“This specifically includes the electrification of this element of the regional rail system and the introduction of Electric Multiple Unit (EMU) vehicles between Boston and Beverly, which would allow for transit frequency and transit fares on this segment of the Boston to Newburyport Line,” Giannino said.

  “This project would prove to be both economically and environmentally beneficial for the residents of the Sixteenth Suffolk District as well as the surrounding districts. Firstly, upgrading the now obsolete train equipment to a cleaner and more reliable structure would significantly minimize equipment breakdowns, toxic emissions, and noise pollution; all of which are factors in the quality of life for the residents and front-line workers from the Greater Boston Area,” she said.

  “In addition, as climate change continues, it is common for flooding to occur on the tracks, under train bridges, and on land along the EJC. As changes to the Newburyport/Rockport Line begin to take place, resilient infrastructure planning along the line will help to alleviate the consequences of changing climate,” she said. “As for the economic factors, current commuter rail fares are unaffordable for the residents of working-class communities like Revere, Lynn, Chelsea and Everett; and even with no capacity problems, that effectively eliminates the commuter rail as a practical transportation option. Equally important, if it were affordable, a regional rail system with transit frequency and transit fares would link both Boston and the North Shore to residential and job opportunities in each of the communities on the line. That in turn would support economic development, workforce development and affordable housing strategies in Revere certainly, but also in Chelsea, Everett, Lynn and beyond, where such opportunities are increasingly viable especially with a supportive transportation network.”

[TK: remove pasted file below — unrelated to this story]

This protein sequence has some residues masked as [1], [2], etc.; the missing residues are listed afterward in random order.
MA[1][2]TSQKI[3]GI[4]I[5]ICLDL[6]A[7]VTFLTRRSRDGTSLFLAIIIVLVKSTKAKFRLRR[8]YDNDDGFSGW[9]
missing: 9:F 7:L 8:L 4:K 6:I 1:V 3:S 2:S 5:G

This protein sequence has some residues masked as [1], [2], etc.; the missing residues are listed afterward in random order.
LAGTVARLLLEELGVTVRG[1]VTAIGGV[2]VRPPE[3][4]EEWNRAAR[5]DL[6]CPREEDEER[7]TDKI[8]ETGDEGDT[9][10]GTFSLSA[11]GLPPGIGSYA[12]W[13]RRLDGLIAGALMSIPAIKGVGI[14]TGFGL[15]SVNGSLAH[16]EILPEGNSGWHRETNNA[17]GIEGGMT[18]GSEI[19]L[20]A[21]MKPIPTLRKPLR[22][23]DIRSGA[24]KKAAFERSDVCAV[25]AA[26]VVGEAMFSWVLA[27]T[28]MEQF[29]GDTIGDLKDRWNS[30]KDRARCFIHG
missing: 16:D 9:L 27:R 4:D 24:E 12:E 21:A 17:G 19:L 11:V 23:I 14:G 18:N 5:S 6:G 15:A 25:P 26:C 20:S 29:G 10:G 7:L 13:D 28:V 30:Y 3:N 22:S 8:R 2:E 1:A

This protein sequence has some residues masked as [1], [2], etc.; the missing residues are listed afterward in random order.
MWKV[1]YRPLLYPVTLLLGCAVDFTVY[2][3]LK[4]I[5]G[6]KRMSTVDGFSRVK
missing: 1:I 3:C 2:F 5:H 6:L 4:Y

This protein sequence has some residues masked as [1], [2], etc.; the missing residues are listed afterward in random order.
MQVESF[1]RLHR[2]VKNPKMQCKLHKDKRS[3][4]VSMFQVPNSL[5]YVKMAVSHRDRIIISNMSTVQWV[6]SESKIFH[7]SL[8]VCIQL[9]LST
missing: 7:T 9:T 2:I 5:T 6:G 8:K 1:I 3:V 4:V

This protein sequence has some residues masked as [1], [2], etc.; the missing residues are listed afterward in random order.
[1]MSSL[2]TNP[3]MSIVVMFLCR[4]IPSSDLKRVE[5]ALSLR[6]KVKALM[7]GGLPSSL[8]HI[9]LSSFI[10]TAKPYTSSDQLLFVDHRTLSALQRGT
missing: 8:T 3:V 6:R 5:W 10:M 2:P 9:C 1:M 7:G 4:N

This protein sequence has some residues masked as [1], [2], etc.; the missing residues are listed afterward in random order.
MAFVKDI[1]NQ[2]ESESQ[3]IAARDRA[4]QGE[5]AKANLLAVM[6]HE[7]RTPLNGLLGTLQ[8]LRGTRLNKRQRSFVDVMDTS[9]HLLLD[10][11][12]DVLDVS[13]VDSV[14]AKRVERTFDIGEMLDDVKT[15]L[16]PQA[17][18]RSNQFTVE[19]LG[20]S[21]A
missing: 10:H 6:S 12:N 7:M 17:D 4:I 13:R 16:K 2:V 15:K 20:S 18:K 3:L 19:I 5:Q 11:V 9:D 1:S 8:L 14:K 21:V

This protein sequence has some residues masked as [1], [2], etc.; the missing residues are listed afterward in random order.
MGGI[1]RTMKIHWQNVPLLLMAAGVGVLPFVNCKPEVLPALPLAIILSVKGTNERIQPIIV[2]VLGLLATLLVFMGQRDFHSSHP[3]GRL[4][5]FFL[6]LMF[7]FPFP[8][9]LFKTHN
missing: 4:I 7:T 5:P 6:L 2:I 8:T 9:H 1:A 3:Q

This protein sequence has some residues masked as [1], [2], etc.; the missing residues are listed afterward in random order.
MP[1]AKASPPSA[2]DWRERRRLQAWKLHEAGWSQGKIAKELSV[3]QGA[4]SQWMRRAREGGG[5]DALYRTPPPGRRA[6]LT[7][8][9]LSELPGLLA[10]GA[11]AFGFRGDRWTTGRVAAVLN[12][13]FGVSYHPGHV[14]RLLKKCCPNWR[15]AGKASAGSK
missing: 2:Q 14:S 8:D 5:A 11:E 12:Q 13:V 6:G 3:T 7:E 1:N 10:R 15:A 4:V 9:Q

In her letter, Giannino also called connections to Wonderland and Encore Boston Harbor “invaluable aspects of the EJC proposal that will reinforce and multiply access to opportunity.”

  “The casino has already proven to be a major driver of economic development in the region. This will be enhanced by increasing access to the communities of the EJC,” she said.

 She continued, “Creating a transfer station for the Blue Line and the Newburyport/Rockport Line will open the door to numerous new economic and commuting opportunities for residents of the EJC. Lastly, in the case of Revere in particular, my community has none of the benefits of a regional rail since we do not have a regional rail station. More frequent rail service will also add capacity on a rail line that is frequently unavailable to inner belt communities at peak-periods since trains often arrive in Lynn already fully occupied. To a large extent, this investment would also serve the transportation purposes that would have been provided by the proposed extension of the Blue Line to Lynn at far less cost and for a far greater distance.

  “In conclusion, the investment in electrification of the Boston to Newburyport rail line will both reduce the burdens and increase the benefits of the rail system for the urban communities through which it passes. That is the essence of the environmental justice that has long been denied to Revere and other urban communities, which are among the most economically challenged communities in the Boston Metropolitan Area. These are cities and towns that are still affordable and are remarkably diverse.”